Biography (Dictionary of World Biography: Twentieth Century)
Article abstract: Neruda is the greatest modern poet to have combined a personal and lyrical mode with a political voice in a way that spoke to and for a popular mass readership. Rooted in Chile, his poetry has a universal human significance marked by the award of the Nobel Prize in 1971.
Pablo Neruda was born Neftalí Ricardo Reyes Basoalto, in the small town of Parral in southern Chile, on July 12, 1904, the son of José del Carmen Reyes and Rosa de Basoalt. His mother, a schoolteacher, died of tuberculosis not long after he was born. Neruda began writing poetry at the local schools but kept it hidden from his schoolmates and his relations, who were mainly agricultural or manual workers, and his father, a tough railroad worker. The family moved to Temuco in 1906, and Neruda grew up in a frontier atmosphere, becoming familiar with the forests and the native Indians who inhabited them. His father remarried, and Neruda grew close to his stepmother, a quiet, unassuming peasant woman named Trinidad Candia Marverde. The headmaster of the local school was the poet Gabriela Mistral, who encouraged the literary talent she saw in the boy. Neruda’s reading at this time was eager and indiscriminate. He grew to be a tall, slim youth and began translating Baudelaire and winning various local poetry prizes.
In 1921, he left high school and went to the teachers’ college in Santiago (the capital of Chile) but much preferred talking about literature in the cafés to studying French. He had submitted his earliest poems for magazine publication when he was only fifteen, signing himself “Pablo Neruda.” His range of literary acquaintances widened, but his early poetry, Crepusculario (1923), remained provincial and sentimental. At twenty, however, he published Veinte poemas de amor y una canción desesperada (1924; Twenty Love Poems and a Song of Despair, 1969, 1976) and established his reputation as a love poet.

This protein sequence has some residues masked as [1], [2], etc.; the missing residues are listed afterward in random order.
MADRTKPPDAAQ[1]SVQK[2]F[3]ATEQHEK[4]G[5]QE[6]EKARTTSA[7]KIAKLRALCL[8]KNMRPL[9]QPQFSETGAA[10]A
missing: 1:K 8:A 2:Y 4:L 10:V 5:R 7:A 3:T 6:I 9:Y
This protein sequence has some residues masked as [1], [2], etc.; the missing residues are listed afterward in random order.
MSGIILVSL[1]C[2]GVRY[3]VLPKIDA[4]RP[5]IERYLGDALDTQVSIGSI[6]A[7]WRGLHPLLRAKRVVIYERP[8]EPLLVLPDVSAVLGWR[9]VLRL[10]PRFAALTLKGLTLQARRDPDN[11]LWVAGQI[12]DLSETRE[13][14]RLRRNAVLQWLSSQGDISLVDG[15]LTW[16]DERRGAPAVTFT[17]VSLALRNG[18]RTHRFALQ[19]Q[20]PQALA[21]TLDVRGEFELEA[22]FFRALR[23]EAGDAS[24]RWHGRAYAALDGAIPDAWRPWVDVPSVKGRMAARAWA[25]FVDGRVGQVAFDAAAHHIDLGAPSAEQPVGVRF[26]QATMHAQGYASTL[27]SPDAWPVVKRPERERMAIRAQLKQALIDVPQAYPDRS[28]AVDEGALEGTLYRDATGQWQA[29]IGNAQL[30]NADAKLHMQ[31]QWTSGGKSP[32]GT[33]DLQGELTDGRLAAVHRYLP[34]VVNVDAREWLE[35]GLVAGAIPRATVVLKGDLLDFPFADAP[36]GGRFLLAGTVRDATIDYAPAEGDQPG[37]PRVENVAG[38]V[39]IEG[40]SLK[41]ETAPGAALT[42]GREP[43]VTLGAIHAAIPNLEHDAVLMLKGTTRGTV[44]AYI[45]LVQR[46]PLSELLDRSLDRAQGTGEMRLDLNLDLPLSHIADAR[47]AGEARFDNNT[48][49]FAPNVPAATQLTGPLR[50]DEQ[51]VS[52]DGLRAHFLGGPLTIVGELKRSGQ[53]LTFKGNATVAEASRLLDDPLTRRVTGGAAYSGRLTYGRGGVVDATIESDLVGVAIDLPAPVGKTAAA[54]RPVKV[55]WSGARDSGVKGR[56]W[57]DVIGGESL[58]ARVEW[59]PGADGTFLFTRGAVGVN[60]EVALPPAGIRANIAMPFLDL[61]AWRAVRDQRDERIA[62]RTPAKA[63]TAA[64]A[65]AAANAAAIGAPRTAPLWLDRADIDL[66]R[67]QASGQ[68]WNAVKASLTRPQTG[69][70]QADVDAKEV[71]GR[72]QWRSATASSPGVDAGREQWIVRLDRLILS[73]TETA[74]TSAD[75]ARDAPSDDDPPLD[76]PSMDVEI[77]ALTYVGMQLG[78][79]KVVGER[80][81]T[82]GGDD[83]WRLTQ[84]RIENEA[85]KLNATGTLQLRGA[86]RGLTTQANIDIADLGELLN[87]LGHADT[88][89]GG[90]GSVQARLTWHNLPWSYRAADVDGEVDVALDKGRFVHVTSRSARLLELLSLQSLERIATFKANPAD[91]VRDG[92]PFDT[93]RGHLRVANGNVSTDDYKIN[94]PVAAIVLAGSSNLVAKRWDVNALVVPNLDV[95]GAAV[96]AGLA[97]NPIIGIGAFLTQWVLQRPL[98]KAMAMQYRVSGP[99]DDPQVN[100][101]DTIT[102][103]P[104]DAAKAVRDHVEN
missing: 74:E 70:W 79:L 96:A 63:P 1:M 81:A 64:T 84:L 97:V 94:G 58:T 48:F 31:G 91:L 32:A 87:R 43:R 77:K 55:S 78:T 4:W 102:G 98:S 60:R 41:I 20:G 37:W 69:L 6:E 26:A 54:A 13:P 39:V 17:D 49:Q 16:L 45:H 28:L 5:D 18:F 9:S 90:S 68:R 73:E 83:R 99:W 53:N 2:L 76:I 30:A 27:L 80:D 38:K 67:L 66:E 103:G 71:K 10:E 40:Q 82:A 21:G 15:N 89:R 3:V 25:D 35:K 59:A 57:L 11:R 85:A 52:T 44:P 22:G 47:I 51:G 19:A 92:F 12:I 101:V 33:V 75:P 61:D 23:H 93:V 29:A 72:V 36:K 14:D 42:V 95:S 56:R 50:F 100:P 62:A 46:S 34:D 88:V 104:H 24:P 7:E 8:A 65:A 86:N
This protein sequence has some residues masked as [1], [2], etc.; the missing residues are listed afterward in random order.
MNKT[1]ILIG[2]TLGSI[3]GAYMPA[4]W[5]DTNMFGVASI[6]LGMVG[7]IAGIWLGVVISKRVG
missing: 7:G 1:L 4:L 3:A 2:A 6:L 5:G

Neruda worked fanatically, earning money writing articles for newspapers and journals and writing translations. He edited his own magazine, wrote short stories and an immature episodic novel, and began work on a larger sequence, Residencia en la tierra (3 vols., 1933, 1935, 1947; Residence on Earth and Other Poems, 1946, 1973). Yet his love affairs left him unhappy, and he remained poor. It was not until 1927 that Neruda successfully gained an appointment with Chile’s Ministry of Foreign Affairs and became the honorary consul to Rangoon, Burma. He was neither a trained diplomat nor an outstanding linguist, but, as a gregarious, charismatic, presentable, and accomplished writer who had a proven ability to move his readers, he fulfilled the requirements of an ambassador for his country.
The sense of political solidarity that Neruda came to affirm was gained through years of isolation and a continuous balancing of powerful emotions of love, with rich, dark, sometimes surreal journeys of the imagination. Personal loneliness and a fond memory of his home were counterpointed in his verse. He traveled to various parts of the world on his first trip to the East and sent articles back to the Santiago daily newspaper La Nación. In Burma he encountered professionally the remnants of ancient cultures and the continuing exploitation of colonial occupation, and his personal anxieties found a counterpart in society at large. He attempted to maintain contact with friends and writers in Chile and was published in Spain, but in Burma he was depressed.
While visiting India to cover a political meeting in Calcutta in 1929, the enormous crowds that he encountered in the subcontinent brought him to greater depths of despair. He continued writing the Residence on Earth poems. In 1930, Neruda became Consul to the Dutch East Indies and married a Dutch woman, Maria Antonieta Haagenar. In 1932, they returned, briefly, to Chile. Though Neruda’s poems were by now being published and republished, they would not bring him a living wage. In 1933, he took up another consular appointment in Buenos Aires and in 1934 yet another in Barcelona. His bureaucratic experience had not made him a happy man, but now things were to change. He moved on to Madrid, where the Spanish poet Federico García Lorca (whom he had met in Buenos Aires) introduced him to a new public. He separated from his first wife and later was happily married to Delia del Carril, with whom he remained until the 1950’s. His great work Residence on Earth was now published, and an international audience was responding to Neruda with vital enthusiasm. Concurrently, Neruda was becoming more thoroughly intellectually politicized, as he was introduced to the social struggles that underlay the Spanish Civil War. García Lorca, who had become a friend of Neruda, was murdered by the Fascists, and Neruda found comradeship with the French left-wing Surrealist writers Louis Aragon and Paul Éluard, and with the Peruvian Cesar Vallejo. He allied himself with the political struggle of the Spanish Republic.
Neruda returned to Chile, and through 1937 and...
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Biography (Critical Survey of Poetry: World Poets)